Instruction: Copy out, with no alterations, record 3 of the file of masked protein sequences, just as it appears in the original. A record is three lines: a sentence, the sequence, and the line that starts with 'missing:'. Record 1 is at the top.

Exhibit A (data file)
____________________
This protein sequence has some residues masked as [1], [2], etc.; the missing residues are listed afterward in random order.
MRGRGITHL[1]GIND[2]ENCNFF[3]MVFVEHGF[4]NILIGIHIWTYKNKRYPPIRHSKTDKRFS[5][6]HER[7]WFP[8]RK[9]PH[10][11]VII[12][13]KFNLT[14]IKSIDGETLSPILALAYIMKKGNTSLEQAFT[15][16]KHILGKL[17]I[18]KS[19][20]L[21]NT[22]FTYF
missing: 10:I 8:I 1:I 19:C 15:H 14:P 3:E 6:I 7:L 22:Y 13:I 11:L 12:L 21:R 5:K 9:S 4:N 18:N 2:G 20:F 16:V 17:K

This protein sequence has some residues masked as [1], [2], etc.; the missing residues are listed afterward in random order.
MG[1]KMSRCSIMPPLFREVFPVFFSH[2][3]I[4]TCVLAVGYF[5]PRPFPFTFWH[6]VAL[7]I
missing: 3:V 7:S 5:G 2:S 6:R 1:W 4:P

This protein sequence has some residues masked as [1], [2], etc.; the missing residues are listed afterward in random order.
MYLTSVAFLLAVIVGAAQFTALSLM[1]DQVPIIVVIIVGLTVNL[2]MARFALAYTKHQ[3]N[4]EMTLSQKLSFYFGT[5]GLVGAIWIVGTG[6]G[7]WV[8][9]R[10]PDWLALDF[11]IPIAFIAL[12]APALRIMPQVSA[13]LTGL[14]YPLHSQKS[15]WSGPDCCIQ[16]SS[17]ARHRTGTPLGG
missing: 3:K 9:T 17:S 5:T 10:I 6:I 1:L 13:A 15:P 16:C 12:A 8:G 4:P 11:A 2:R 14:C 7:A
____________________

This protein sequence has some residues masked as [1], [2], etc.; the missing residues are listed afterward in random order.
MYLTSVAFLLAVIVGAAQFTALSLM[1]DQVPIIVVIIVGLTVNL[2]MARFALAYTKHQ[3]N[4]EMTLSQKLSFYFGT[5]GLVGAIWIVGTG[6]G[7]WV[8][9]R[10]PDWLALDF[11]IPIAFIAL[12]APALRIMPQVSA[13]LTGL[14]YPLHSQKS[15]WSGPDCCIQ[16]SS[17]ARHRTGTPLGG
missing: 3:K 9:T 17:S 5:T 10:I 6:I 1:L 13:A 15:P 16:C 12:A 8:G 4:P 11:A 2:R 14:C 7:A